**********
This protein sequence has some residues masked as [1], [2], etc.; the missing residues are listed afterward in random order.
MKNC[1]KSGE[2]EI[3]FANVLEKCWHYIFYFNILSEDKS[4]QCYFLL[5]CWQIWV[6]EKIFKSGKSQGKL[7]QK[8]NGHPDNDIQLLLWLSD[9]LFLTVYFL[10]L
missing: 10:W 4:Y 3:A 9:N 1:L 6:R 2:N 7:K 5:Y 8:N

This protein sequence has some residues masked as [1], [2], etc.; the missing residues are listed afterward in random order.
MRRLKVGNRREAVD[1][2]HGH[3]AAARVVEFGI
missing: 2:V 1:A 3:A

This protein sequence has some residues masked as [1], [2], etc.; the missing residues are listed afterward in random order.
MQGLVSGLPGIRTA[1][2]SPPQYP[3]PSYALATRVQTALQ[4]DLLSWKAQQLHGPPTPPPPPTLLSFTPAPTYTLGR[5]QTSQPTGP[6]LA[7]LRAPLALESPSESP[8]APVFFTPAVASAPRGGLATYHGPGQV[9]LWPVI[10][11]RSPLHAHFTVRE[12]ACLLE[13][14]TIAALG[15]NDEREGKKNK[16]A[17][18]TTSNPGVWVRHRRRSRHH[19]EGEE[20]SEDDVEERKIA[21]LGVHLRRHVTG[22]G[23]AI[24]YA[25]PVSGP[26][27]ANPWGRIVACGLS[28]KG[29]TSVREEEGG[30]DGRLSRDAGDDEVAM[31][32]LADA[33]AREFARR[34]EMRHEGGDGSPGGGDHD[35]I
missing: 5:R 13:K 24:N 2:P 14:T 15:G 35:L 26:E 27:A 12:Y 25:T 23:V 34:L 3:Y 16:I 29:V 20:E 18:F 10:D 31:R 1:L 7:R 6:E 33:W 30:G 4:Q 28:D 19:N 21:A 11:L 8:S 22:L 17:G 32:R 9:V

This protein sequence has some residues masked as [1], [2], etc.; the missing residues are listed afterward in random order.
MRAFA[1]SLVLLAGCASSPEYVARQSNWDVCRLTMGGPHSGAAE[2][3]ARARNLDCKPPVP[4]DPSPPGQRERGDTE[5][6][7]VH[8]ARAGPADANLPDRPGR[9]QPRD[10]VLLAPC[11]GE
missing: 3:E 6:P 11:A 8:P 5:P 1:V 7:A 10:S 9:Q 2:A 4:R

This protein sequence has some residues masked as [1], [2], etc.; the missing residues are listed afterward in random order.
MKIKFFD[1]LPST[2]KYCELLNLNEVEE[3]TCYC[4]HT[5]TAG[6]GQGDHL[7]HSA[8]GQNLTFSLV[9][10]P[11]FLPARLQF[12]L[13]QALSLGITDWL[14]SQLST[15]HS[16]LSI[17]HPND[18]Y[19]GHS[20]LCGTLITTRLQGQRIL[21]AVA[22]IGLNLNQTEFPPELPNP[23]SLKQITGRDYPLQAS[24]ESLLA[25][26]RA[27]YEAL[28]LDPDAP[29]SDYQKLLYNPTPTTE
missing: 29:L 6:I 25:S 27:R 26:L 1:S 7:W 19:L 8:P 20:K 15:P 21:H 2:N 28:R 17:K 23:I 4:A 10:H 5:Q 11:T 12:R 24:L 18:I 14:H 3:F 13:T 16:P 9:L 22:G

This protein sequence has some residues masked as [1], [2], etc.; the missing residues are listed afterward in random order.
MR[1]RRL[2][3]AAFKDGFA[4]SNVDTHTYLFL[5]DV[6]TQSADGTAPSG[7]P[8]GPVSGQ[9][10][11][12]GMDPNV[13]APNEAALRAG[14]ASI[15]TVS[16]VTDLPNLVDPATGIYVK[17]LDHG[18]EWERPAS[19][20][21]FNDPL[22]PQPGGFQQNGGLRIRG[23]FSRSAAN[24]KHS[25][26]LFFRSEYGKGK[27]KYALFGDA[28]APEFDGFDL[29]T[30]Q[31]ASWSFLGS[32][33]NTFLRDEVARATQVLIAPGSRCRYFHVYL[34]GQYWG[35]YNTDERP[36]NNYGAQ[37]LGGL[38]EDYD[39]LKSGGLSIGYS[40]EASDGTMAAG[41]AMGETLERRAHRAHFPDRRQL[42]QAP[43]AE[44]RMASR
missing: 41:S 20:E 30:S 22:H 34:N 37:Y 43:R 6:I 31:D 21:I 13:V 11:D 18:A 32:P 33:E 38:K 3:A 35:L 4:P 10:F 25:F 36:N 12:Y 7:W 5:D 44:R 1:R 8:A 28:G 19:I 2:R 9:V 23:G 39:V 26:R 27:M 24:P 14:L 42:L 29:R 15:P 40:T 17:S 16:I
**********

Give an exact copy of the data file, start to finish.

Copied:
This protein sequence has some residues masked as [1], [2], etc.; the missing residues are listed afterward in random order.
MKNC[1]KSGE[2]EI[3]FANVLEKCWHYIFYFNILSEDKS[4]QCYFLL[5]CWQIWV[6]EKIFKSGKSQGKL[7]QK[8]NGHPDNDIQLLLWLSD[9]LFLTVYFL[10]L
missing: 10:W 4:Y 3:A 9:N 1:L 6:R 2:N 7:K 5:Y 8:N

This protein sequence has some residues masked as [1], [2], etc.; the missing residues are listed afterward in random order.
MRRLKVGNRREAVD[1][2]HGH[3]AAARVVEFGI
missing: 2:V 1:A 3:A

This protein sequence has some residues masked as [1], [2], etc.; the missing residues are listed afterward in random order.
MQGLVSGLPGIRTA[1][2]SPPQYP[3]PSYALATRVQTALQ[4]DLLSWKAQQLHGPPTPPPPPTLLSFTPAPTYTLGR[5]QTSQPTGP[6]LA[7]LRAPLALESPSESP[8]APVFFTPAVASAPRGGLATYHGPGQV[9]LWPVI[10][11]RSPLHAHFTVRE[12]ACLLE[13][14]TIAALG[15]NDEREGKKNK[16]A[17][18]TTSNPGVWVRHRRRSRHH[19]EGEE[20]SEDDVEERKIA[21]LGVHLRRHVTG[22]G[23]AI[24]YA[25]PVSGP[26][27]ANPWGRIVACGLS[28]KG[29]TSVREEEGG[30]DGRLSRDAGDDEVAM[31][32]LADA[33]AREFARR[34]EMRHEGGDGSPGGGDHD[35]I
missing: 5:R 13:K 24:N 2:P 14:T 15:G 35:L 26:E 27:A 12:Y 25:T 23:V 34:L 3:Y 16:I 29:V 20:E 18:F 10:D 31:R 1:L 7:R 6:E 33:W 30:G 4:Q 28:D 19:N 21:A 11:L 8:S 22:L 17:G 32:R 9:V

This protein sequence has some residues masked as [1], [2], etc.; the missing residues are listed afterward in random order.
MRAFA[1]SLVLLAGCASSPEYVARQSNWDVCRLTMGGPHSGAAE[2][3]ARARNLDCKPPVP[4]DPSPPGQRERGDTE[5][6][7]VH[8]ARAGPADANLPDRPGR[9]QPRD[10]VLLAPC[11]GE
missing: 3:E 6:P 11:A 8:P 5:P 1:V 7:A 10:S 9:Q 2:A 4:R

This protein sequence has some residues masked as [1], [2], etc.; the missing residues are listed afterward in random order.
MKIKFFD[1]LPST[2]KYCELLNLNEVEE[3]TCYC[4]HT[5]TAG[6]GQGDHL[7]HSA[8]GQNLTFSLV[9][10]P[11]FLPARLQF[12]L[13]QALSLGITDWL[14]SQLST[15]HS[16]LSI[17]HPND[18]Y[19]GHS[20]LCGTLITTRLQGQRIL[21]AVA[22]IGLNLNQTEFPPELPNP[23]SLKQITGRDYPLQAS[24]ESLLA[25][26]RA[27]YEAL[28]LDPDAP[29]SDYQKLLYNPTPTTE
missing: 29:L 6:I 25:S 27:R 26:L 1:S 7:W 19:L 8:P 20:K 15:P 21:H 2:N 28:R 17:K 23:I 4:A 10:H 5:Q 11:T 12:R 24:L 18:I 14:H 3:F 13:T 16:P 9:L 22:G

This protein sequence has some residues masked as [1], [2], etc.; the missing residues are listed afterward in random order.
MR[1]RRL[2][3]AAFKDGFA[4]SNVDTHTYLFL[5]DV[6]TQSADGTAPSG[7]P[8]GPVSGQ[9][10][11][12]GMDPNV[13]APNEAALRAG[14]ASI[15]TVS[16]VTDLPNLVDPATGIYVK[17]LDHG[18]EWERPAS[19][20][21]FNDPL[22]PQPGGFQQNGGLRIRG[23]FSRSAAN[24]KHS[25][26]LFFRSEYGKGK[27]KYALFGDA[28]APEFDGFDL[29]T[30]Q[31]ASWSFLGS[32][33]NTFLRDEVARATQVLIAPGSRCRYFHVYL[34]GQYWG[35]YNTDERP[36]NNYGAQ[37]LGGL[38]EDYD[39]LKSGGLSIGYS[40]EASDGTMAAG[41]AMGETLERRAHRAHFPDRRQL[42]QAP[43]AE[44]RMASR
missing: 41:S 20:E 30:S 22:H 34:N 37:Y 43:R 6:I 31:D 21:I 13:V 11:D 18:A 32:P 33:E 38:K 3:A 35:L 4:P 10:F 25:F 36:N 12:Y 7:W 5:D 44:R 1:R 8:A 28:G 19:I 2:R 9:V 23:G 39:V 26:R 27:M 24:P 14:L 42:L 29:R 15:P 40:T 17:S 16:I